You are here: School of Education Launches Dual Enrollment Program for DC Students

Contact Us

Battelle-Tompkins, Room 200

CAS Dean's Office 4400 Massachusetts Avenue NW Washington, DC 20016-8012 United States

Back to top

Education

School of Education Launches Dual Enrollment Program for DC Students AU opens doors to first cohort of future teachers

By  | 

AU's first cohort of DCPS Dual Enrollment Students Poses with AU President Sylvia Burwell.

American University’s School of Education (SOE) has officially welcomed its first cohort of DC high-school students to the new Dual Enrollment Program, a partnership between SOE and District of Columbia Public Schools (DCPS). The program offers students a pathway to take college-level education courses at American University during their senior year in high school. At the same time, it promises to produce future teachers for the Washington school system.

“We are thrilled to welcome our first cohort of eight extraordinarily talented DCPS 12th graders,” says Cheryl Holcomb-McCoy, dean of AU’s School of Education. “I am impressed by their passion for education, and I’m excited about the prospect of training them to be teachers. With looming teacher shortages and sharp declines in the number of teachers-of-color, this program has the potential to supply DC with a pipeline of new diverse teachers.”

Future Teachers

The program was carefully designed with the intent of preparing future educators. It will introduce teaching as a career option, enable high-school students to accrue early college credit for education degrees, and create a ready-made pipeline of prospective teachers for DCPS. During their senior year, the students can apply to the School of Education to earn a four-year degree in teaching at American University. After graduation, they can pursue teaching opportunities at DC Public Schools.

“We believe that we can recruit new teachers by introducing teaching as a profession early in a student’s career development,” says Holcomb-McCoy. “In addition, by creating a career pipeline to a local district (such as DCPS), with supports, the perception of being ‘isolated and unprepared’ are diminished. And, building upon students’ commitment to their own community is key.”

At AU, students will form a tight-knit cohort and take classes together. They will take one education class each semester, along with SOE students, and they will earn high-school and college credits. In their classes, they will engage in important conversations and assignments about the history of urban education, the challenges of educating an increasingly diverse student population, and new ideas that show potential for increasing learning outcomes of K-12 students.

This fall, the cohort will take Education 205: Schools and Society, says Toks Fashola, program faculty coordinator. This social and intellectual foundation course serves as a basis for studying contemporary education and the issues of racism, sexism, finance, governance, innovations, and the social context of American education.

Orientation and President Sylvia Burwell

The first cohort attended orientation at AU this week. They spent the day on campus, taking tours and learning about college life and all the resources offered by the university. They also had the opportunity to meet Sylvia Burwell, American University’s first female president, who encouraged them to use their time at AU to explore their interests and passions.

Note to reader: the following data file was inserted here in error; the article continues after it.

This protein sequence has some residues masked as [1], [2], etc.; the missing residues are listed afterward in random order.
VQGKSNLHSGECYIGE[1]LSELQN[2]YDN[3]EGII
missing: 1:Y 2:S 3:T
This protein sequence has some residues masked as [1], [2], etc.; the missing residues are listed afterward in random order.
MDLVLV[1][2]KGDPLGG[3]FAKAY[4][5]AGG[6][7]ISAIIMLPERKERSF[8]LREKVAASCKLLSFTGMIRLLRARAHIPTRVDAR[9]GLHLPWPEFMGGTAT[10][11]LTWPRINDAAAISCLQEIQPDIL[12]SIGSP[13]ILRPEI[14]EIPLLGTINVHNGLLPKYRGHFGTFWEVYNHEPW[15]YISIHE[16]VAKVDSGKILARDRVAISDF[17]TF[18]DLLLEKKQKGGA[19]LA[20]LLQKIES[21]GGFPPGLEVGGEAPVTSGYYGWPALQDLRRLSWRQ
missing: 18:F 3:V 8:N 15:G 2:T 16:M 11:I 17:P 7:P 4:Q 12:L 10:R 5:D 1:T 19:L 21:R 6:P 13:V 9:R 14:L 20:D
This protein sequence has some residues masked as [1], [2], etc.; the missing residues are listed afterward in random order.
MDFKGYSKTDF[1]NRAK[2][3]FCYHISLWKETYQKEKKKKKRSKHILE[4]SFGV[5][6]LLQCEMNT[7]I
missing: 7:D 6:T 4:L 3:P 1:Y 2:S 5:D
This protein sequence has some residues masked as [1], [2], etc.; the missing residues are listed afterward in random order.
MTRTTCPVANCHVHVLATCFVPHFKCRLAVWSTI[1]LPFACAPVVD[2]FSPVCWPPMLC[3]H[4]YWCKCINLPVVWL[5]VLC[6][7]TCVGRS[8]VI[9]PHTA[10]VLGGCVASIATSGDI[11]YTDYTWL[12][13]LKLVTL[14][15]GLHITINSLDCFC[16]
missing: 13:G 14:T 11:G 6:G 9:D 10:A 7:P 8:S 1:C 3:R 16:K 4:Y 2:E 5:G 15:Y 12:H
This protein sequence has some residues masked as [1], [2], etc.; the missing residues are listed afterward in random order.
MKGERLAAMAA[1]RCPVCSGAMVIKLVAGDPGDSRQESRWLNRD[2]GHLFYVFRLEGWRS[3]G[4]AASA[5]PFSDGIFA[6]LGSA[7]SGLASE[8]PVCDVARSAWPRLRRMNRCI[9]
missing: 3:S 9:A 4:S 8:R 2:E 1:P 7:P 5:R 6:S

Burwell told the students that she wants to create a deeper connection between American University and the local DC community. “I’m so excited about this endeavor,” she said. “It’s a really exciting place for us to engage.” She added, “We are going to focus on education for the District, and you are all an important part of this.”

College Coursework, College Experience

The students said they are excited and ready for the challenge of college classes. “When I heard about this program from my counselor, I was very interested because it’s such a good opportunity to learn about college and what it’s really like,” said Karla Ascenio, a rising senior at Cardoza High School who is interested in becoming a mathematics teacher.

Ethan Yafet from Woodrow Wilson High School agreed. He first learned about the program from a teacher and other students. “I thought it would great exposure to a college campus and college-level classes,” he said. “I’ve never considered education before, and this is a great way to explore it.”

For Raegan Crowe, a senior at Woodrow Wilson, American University is a familiar place. She attended a weekly reading program at AU when she was just four years old. Now, almost 14 years later, she’s part of the inaugural cohort. “I’m very excited to take college classes and get exposure to the college experience at American University,” she said. Crowe just completed a six-week summer STEM camp and says she is interested in exploring engineering and other STEM fields, in addition to education.

For all of the students, the orientation provided an overview of campus life, study tips and resources, and advice for success at the university level. When Holcomb-McCoy asked the students about their takeways during the day, the group had their answers ready: Follow your passions, seek out faculty when you need help, focus on new ideas, find your community, and ask questions.